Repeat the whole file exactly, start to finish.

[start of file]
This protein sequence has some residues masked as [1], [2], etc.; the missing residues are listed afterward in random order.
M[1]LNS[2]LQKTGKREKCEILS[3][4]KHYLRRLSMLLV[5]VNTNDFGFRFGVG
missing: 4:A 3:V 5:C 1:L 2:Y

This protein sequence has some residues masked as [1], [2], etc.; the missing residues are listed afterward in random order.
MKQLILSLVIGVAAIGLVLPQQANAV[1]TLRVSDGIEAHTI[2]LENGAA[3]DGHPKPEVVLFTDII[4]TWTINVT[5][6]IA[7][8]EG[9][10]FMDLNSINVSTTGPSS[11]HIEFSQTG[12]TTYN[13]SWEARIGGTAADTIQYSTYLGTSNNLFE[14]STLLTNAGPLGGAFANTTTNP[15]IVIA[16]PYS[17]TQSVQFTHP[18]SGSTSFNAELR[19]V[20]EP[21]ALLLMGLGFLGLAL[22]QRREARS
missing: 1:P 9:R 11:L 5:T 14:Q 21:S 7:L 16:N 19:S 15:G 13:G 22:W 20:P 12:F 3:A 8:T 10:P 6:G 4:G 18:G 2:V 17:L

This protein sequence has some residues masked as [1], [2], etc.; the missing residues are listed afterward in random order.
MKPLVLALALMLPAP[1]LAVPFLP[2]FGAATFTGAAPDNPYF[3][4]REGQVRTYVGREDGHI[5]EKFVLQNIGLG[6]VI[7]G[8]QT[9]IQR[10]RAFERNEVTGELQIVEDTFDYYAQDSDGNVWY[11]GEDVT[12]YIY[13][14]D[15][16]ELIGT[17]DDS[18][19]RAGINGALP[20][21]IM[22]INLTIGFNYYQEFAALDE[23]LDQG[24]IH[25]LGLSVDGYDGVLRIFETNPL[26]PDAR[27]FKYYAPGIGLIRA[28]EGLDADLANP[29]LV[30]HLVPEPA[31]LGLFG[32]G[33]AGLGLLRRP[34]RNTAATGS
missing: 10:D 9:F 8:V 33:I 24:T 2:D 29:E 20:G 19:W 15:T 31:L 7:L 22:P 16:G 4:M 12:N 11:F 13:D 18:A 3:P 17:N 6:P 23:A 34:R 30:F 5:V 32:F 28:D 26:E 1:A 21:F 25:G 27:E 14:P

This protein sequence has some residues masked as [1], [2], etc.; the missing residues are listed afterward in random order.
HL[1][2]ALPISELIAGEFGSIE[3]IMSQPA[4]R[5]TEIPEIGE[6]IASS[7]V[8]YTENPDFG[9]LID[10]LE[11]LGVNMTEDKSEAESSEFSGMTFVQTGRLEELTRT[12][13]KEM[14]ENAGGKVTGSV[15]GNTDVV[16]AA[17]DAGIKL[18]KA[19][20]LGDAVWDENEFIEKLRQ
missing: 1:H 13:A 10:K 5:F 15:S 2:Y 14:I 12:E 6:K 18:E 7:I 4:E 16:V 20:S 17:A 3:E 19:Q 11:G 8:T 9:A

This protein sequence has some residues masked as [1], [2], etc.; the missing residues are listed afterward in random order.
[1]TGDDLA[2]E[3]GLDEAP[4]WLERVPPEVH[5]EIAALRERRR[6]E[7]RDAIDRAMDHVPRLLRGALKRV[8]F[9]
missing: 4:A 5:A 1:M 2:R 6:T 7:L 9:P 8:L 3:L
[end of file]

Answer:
This protein sequence has some residues masked as [1], [2], etc.; the missing residues are listed afterward in random order.
M[1]LNS[2]LQKTGKREKCEILS[3][4]KHYLRRLSMLLV[5]VNTNDFGFRFGVG
missing: 4:A 3:V 5:C 1:L 2:Y

This protein sequence has some residues masked as [1], [2], etc.; the missing residues are listed afterward in random order.
MKQLILSLVIGVAAIGLVLPQQANAV[1]TLRVSDGIEAHTI[2]LENGAA[3]DGHPKPEVVLFTDII[4]TWTINVT[5][6]IA[7][8]EG[9][10]FMDLNSINVSTTGPSS[11]HIEFSQTG[12]TTYN[13]SWEARIGGTAADTIQYSTYLGTSNNLFE[14]STLLTNAGPLGGAFANTTTNP[15]IVIA[16]PYS[17]TQSVQFTHP[18]SGSTSFNAELR[19]V[20]EP[21]ALLLMGLGFLGLAL[22]QRREARS
missing: 1:P 9:R 11:L 5:T 14:Q 21:S 7:L 16:N 19:S 15:G 13:G 22:W 20:P 12:F 3:A 8:T 10:P 6:G 4:G 18:G 2:V 17:L

This protein sequence has some residues masked as [1], [2], etc.; the missing residues are listed afterward in random order.
MKPLVLALALMLPAP[1]LAVPFLP[2]FGAATFTGAAPDNPYF[3][4]REGQVRTYVGREDGHI[5]EKFVLQNIGLG[6]VI[7]G[8]QT[9]IQR[10]RAFERNEVTGELQIVEDTFDYYAQDSDGNVWY[11]GEDVT[12]YIY[13][14]D[15][16]ELIGT[17]DDS[18][19]RAGINGALP[20][21]IM[22]INLTIGFNYYQEFAALDE[23]LDQG[24]IH[25]LGLSVDGYDGVLRIFETNPL[26]PDAR[27]FKYYAPGIGLIRA[28]EGLDADLANP[29]LV[30]HLVPEPA[31]LGLFG[32]G[33]AGLGLLRRP[34]RNTAATGS
missing: 10:D 9:F 8:V 33:I 24:T 2:D 29:E 20:G 19:W 15:T 31:L 7:L 22:P 16:G 4:M 12:N 11:F 13:D 18:A 3:P 17:N 6:P 23:A 34:R 30:F 5:V 32:F 28:D 26:E 1:A 21:F 25:G 27:E 14:P

This protein sequence has some residues masked as [1], [2], etc.; the missing residues are listed afterward in random order.
HL[1][2]ALPISELIAGEFGSIE[3]IMSQPA[4]R[5]TEIPEIGE[6]IASS[7]V[8]YTENPDFG[9]LID[10]LE[11]LGVNMTEDKSEAESSEFSGMTFVQTGRLEELTRT[12][13]KEM[14]ENAGGKVTGSV[15]GNTDVV[16]AA[17]DAGIKL[18]KA[19][20]LGDAVWDENEFIEKLRQ
missing: 1:H 13:A 10:K 5:F 15:S 2:Y 14:I 12:E 6:K 18:E 7:I 4:E 16:V 20:S 17:A 3:E 19:Q 11:G 8:T 9:A

This protein sequence has some residues masked as [1], [2], etc.; the missing residues are listed afterward in random order.
[1]TGDDLA[2]E[3]GLDEAP[4]WLERVPPEVH[5]EIAALRERRR[6]E[7]RDAIDRAMDHVPRLLRGALKRV[8]F[9]
missing: 4:A 5:A 1:M 2:R 6:T 7:L 9:P 8:L 3:L